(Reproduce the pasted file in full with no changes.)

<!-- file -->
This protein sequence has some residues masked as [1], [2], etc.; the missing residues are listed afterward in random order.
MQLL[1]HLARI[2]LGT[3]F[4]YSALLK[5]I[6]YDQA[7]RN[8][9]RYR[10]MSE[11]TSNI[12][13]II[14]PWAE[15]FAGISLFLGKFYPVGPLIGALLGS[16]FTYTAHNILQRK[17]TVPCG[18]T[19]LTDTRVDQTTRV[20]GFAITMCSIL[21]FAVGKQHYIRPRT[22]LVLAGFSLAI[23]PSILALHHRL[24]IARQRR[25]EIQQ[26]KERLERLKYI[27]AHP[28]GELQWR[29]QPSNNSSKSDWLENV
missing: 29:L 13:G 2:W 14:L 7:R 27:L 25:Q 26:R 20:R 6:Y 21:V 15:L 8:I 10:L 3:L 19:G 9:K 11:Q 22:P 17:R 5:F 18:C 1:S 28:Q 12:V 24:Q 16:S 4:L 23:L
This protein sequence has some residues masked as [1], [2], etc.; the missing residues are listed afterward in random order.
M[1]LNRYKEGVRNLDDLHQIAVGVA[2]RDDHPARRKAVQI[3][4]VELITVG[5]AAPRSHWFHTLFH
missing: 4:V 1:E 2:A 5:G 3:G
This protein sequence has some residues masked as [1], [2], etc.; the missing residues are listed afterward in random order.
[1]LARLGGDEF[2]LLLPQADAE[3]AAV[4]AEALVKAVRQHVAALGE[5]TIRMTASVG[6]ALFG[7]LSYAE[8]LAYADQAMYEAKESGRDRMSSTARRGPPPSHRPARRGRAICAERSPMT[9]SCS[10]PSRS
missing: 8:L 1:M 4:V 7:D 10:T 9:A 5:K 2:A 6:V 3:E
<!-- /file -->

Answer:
This protein sequence has some residues masked as [1], [2], etc.; the missing residues are listed afterward in random order.
MQLL[1]HLARI[2]LGT[3]F[4]YSALLK[5]I[6]YDQA[7]RN[8][9]RYR[10]MSE[11]TSNI[12][13]II[14]PWAE[15]FAGISLFLGKFYPVGPLIGALLGS[16]FTYTAHNILQRK[17]TVPCG[18]T[19]LTDTRVDQTTRV[20]GFAITMCSIL[21]FAVGKQHYIRPRT[22]LVLAGFSLAI[23]PSILALHHRL[24]IARQRR[25]EIQQ[26]KERLERLKYI[27]AHP[28]GELQWR[29]QPSNNSSKSDWLENV
missing: 29:L 13:G 2:W 14:L 7:R 27:L 25:Q 26:R 20:R 6:Y 21:V 15:L 8:I 10:L 3:L 19:G 9:K 11:Q 22:P 17:R 5:F 18:C 1:S 28:Q 12:V 24:Q 16:S 4:L 23:L
This protein sequence has some residues masked as [1], [2], etc.; the missing residues are listed afterward in random order.
M[1]LNRYKEGVRNLDDLHQIAVGVA[2]RDDHPARRKAVQI[3][4]VELITVG[5]AAPRSHWFHTLFH
missing: 4:V 1:E 2:A 5:G 3:G
This protein sequence has some residues masked as [1], [2], etc.; the missing residues are listed afterward in random order.
[1]LARLGGDEF[2]LLLPQADAE[3]AAV[4]AEALVKAVRQHVAALGE[5]TIRMTASVG[6]ALFG[7]LSYAE[8]LAYADQAMYEAKESGRDRMSSTARRGPPPSHRPARRGRAICAERSPMT[9]SCS[10]PSRS
missing: 8:L 1:M 4:V 7:D 10:T 9:A 5:K 2:A 6:V 3:E